Several example systems which can benefit from aspects of the present invention are described in U.S. Pat. No. 5,072,418, which was incorporated by reference herein, particularly with reference to FIGS. 2-18 of U.S. Pat. No. 5,072,418. A microprocessor incorporating an aspect of the present invention to improve performance or reduce cost can be used to further improve the systems described in U.S. Pat. No. 5,072,418. Such systems include, but are not limited to, industrial process controls, automotive vehicle systems, motor controls, robotic control systems, satellite telecommunication systems, echo canceling systems, modems, video imaging systems, speech recognition systems, vocoder-modem systems with encryption, and such.

A description of various architectural features and a description of a complete set of instructions of the microprocessor of FIG. 1 is provided in co-assigned application Ser. No. 09/410,977, which is incorporated herein by reference.

The basic architecture of an example of a processor according to the invention will now be described.

FIG. 1 is a schematic overview of a processor 10 forming an exemplary embodiment of the present invention. The processor 10 includes a processing engine 100 and a processor backplane 20. In the present embodiment, the processor is a Digital Signal Processor 10 implemented in an Application Specific Integrated Circuit (ASIC).

As shown in FIG. 1, the processing engine 100 forms a central processing unit (CPU) with a processing core 102 and a memory interface, or management, unit 104 for interfacing the processing core 102 with memory units external to the processor core 102.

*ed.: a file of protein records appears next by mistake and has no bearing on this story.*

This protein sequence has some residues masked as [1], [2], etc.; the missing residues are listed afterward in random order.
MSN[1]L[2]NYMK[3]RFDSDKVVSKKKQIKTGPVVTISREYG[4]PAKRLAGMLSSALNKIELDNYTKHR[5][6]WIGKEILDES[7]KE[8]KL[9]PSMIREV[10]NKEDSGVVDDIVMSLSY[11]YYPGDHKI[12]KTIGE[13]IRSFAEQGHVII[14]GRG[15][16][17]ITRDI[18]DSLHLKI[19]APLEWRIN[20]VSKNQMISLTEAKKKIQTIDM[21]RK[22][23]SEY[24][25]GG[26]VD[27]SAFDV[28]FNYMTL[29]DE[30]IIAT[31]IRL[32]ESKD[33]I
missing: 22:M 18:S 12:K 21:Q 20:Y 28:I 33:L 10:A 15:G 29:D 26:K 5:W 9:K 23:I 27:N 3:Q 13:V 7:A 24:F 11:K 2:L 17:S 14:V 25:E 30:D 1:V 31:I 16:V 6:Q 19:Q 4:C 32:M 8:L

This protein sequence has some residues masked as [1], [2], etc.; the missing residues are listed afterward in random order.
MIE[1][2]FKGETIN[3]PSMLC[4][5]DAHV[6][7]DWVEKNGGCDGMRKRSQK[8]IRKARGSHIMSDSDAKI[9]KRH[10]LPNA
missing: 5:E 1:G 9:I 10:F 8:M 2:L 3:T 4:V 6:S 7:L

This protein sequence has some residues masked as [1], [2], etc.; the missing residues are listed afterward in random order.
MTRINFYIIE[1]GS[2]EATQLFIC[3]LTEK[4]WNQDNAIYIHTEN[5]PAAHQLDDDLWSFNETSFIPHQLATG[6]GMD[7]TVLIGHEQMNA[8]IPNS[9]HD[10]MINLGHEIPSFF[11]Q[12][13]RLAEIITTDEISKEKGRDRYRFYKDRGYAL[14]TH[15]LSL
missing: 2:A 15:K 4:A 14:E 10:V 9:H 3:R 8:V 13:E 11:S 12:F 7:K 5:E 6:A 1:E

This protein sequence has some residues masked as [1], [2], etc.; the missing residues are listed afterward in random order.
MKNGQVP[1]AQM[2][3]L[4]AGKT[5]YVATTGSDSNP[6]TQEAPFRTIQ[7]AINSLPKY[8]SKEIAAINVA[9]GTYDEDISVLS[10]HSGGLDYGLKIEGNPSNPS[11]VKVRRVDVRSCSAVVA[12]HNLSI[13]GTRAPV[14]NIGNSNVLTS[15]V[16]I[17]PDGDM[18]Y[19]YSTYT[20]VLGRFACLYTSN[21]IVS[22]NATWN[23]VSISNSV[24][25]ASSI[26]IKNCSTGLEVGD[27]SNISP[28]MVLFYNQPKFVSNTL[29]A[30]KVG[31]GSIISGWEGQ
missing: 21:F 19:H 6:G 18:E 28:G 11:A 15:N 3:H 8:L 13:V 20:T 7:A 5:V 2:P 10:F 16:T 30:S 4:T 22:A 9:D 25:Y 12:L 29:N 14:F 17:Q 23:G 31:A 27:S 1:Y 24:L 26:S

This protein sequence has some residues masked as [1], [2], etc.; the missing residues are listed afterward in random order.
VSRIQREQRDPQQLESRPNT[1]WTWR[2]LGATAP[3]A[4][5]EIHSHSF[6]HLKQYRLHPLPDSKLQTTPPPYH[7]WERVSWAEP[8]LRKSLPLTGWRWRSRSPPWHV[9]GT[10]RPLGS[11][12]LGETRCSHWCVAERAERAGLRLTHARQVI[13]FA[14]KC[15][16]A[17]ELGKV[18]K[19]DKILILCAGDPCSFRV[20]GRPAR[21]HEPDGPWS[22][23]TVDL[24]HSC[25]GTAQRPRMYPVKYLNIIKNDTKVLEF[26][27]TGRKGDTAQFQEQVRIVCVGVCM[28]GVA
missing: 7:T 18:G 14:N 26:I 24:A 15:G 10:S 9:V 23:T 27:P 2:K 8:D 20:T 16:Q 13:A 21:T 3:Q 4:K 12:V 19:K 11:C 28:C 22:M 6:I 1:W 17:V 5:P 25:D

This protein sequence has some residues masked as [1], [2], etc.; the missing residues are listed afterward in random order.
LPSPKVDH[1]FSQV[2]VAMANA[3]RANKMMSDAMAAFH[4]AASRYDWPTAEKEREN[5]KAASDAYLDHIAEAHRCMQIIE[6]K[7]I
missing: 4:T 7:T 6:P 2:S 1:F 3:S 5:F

The processor backplane 20 comprises a backplane bus 22, to which the memory management unit 104 of the processing engine is connected. Also connected to the backplane bus 22 is an instruction cache memory 24, peripheral devices 26 and an external interface 28.

It will be appreciated that in other embodiments, the invention could be implemented using different configurations and/or different technologies. For example, the processing engine 100 could form the processor 10, with the processor backplane 20 being separate therefrom. The processing engine 100 could, for example be a DSP separate from and mounted on a backplane 20 supporting a backplane bus 22, peripheral and external interfaces. The processing engine 100 could, for example, be a microprocessor rather than a DSP and could be implemented in technologies other than ASIC technology. The processing engine, or a processor including the processing engine, could be implemented in one or more integrated circuits.